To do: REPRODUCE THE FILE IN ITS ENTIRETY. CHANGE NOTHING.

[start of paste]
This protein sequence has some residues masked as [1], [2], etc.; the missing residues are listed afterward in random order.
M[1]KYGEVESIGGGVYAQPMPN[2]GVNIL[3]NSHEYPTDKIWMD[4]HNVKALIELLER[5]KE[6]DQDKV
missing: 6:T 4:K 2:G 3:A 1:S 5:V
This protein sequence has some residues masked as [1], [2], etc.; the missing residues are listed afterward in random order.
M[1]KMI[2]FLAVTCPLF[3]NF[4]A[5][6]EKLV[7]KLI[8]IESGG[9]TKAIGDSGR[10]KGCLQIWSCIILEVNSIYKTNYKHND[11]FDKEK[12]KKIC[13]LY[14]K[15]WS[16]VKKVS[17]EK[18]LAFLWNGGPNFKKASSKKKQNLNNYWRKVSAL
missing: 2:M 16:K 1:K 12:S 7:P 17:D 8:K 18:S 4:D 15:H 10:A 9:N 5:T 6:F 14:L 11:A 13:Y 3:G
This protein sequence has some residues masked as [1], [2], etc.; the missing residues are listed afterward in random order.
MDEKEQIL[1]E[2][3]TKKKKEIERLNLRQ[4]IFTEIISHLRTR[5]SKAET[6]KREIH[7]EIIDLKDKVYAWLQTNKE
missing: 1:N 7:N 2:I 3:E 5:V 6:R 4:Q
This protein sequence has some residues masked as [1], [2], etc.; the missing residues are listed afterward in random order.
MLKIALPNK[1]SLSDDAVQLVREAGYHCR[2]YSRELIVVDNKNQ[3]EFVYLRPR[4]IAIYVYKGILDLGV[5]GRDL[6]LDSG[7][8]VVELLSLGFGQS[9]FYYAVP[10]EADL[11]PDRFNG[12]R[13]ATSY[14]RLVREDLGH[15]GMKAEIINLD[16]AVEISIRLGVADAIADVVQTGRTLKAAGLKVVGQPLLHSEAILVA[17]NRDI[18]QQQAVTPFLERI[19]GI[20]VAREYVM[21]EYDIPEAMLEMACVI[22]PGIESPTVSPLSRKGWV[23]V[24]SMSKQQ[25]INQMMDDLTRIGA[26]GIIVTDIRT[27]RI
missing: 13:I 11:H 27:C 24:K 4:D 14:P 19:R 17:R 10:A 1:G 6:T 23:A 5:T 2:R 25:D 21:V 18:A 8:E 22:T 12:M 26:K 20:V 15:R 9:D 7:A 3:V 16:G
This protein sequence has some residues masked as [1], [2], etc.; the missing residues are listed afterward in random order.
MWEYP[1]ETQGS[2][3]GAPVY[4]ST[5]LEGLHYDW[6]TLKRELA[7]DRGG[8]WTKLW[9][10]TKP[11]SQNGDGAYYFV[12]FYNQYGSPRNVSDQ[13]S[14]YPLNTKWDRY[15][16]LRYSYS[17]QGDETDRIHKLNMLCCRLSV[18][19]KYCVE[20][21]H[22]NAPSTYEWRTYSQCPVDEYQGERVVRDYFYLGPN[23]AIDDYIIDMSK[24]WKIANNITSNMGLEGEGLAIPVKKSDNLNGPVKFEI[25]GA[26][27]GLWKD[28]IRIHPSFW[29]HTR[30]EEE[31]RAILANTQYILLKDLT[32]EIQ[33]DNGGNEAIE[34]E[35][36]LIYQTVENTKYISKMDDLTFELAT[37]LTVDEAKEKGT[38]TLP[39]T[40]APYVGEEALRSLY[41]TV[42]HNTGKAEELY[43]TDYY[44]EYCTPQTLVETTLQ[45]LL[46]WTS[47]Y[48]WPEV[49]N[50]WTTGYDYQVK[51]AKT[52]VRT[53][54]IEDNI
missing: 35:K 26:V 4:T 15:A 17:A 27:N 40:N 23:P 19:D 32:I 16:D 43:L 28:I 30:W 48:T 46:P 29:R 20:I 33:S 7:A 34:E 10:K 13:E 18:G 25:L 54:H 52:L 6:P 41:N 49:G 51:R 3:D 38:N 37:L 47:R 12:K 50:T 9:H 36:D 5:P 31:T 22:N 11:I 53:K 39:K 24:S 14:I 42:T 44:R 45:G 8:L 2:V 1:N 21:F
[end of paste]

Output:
This protein sequence has some residues masked as [1], [2], etc.; the missing residues are listed afterward in random order.
M[1]KYGEVESIGGGVYAQPMPN[2]GVNIL[3]NSHEYPTDKIWMD[4]HNVKALIELLER[5]KE[6]DQDKV
missing: 6:T 4:K 2:G 3:A 1:S 5:V
This protein sequence has some residues masked as [1], [2], etc.; the missing residues are listed afterward in random order.
M[1]KMI[2]FLAVTCPLF[3]NF[4]A[5][6]EKLV[7]KLI[8]IESGG[9]TKAIGDSGR[10]KGCLQIWSCIILEVNSIYKTNYKHND[11]FDKEK[12]KKIC[13]LY[14]K[15]WS[16]VKKVS[17]EK[18]LAFLWNGGPNFKKASSKKKQNLNNYWRKVSAL
missing: 2:M 16:K 1:K 12:S 7:P 17:D 8:K 18:S 4:D 15:H 10:A 9:N 5:T 6:F 14:L 11:A 13:Y 3:G
This protein sequence has some residues masked as [1], [2], etc.; the missing residues are listed afterward in random order.
MDEKEQIL[1]E[2][3]TKKKKEIERLNLRQ[4]IFTEIISHLRTR[5]SKAET[6]KREIH[7]EIIDLKDKVYAWLQTNKE
missing: 1:N 7:N 2:I 3:E 5:V 6:R 4:Q
This protein sequence has some residues masked as [1], [2], etc.; the missing residues are listed afterward in random order.
MLKIALPNK[1]SLSDDAVQLVREAGYHCR[2]YSRELIVVDNKNQ[3]EFVYLRPR[4]IAIYVYKGILDLGV[5]GRDL[6]LDSG[7][8]VVELLSLGFGQS[9]FYYAVP[10]EADL[11]PDRFNG[12]R[13]ATSY[14]RLVREDLGH[15]GMKAEIINLD[16]AVEISIRLGVADAIADVVQTGRTLKAAGLKVVGQPLLHSEAILVA[17]NRDI[18]QQQAVTPFLERI[19]GI[20]VAREYVM[21]EYDIPEAMLEMACVI[22]PGIESPTVSPLSRKGWV[23]V[24]SMSKQQ[25]INQMMDDLTRIGA[26]GIIVTDIRT[27]RI
missing: 13:I 11:H 27:C 24:K 4:D 14:P 19:R 17:R 10:A 1:G 6:T 23:A 5:T 2:R 25:D 21:V 18:A 8:E 22:T 12:M 26:K 20:V 15:R 9:D 7:A 3:V 16:G
This protein sequence has some residues masked as [1], [2], etc.; the missing residues are listed afterward in random order.
MWEYP[1]ETQGS[2][3]GAPVY[4]ST[5]LEGLHYDW[6]TLKRELA[7]DRGG[8]WTKLW[9][10]TKP[11]SQNGDGAYYFV[12]FYNQYGSPRNVSDQ[13]S[14]YPLNTKWDRY[15][16]LRYSYS[17]QGDETDRIHKLNMLCCRLSV[18][19]KYCVE[20][21]H[22]NAPSTYEWRTYSQCPVDEYQGERVVRDYFYLGPN[23]AIDDYIIDMSK[24]WKIANNITSNMGLEGEGLAIPVKKSDNLNGPVKFEI[25]GA[26][27]GLWKD[28]IRIHPSFW[29]HTR[30]EEE[31]RAILANTQYILLKDLT[32]EIQ[33]DNGGNEAIE[34]E[35][36]LIYQTVENTKYISKMDDLTFELAT[37]LTVDEAKEKGT[38]TLP[39]T[40]APYVGEEALRSLY[41]TV[42]HNTGKAEELY[43]TDYY[44]EYCTPQTLVETTLQ[45]LL[46]WTS[47]Y[48]WPEV[49]N[50]WTTGYDYQVK[51]AKT[52]VRT[53][54]IEDNI
missing: 35:K 26:V 4:T 15:A 17:A 27:N 40:N 23:P 19:D 32:I 16:D 43:L 28:I 30:W 48:T 46:P 29:R 20:I 33:S 7:A 34:E 10:K 13:E 18:G 25:L 54:H 52:L 6:P 41:N 49:G 51:R 3:D 38:N 37:L 47:R 12:K 50:T 9:H 36:D 5:P 31:T 22:N 11:I 53:K 39:K 24:S 14:I 42:T 44:R 45:G 8:L 2:V 1:N 21:F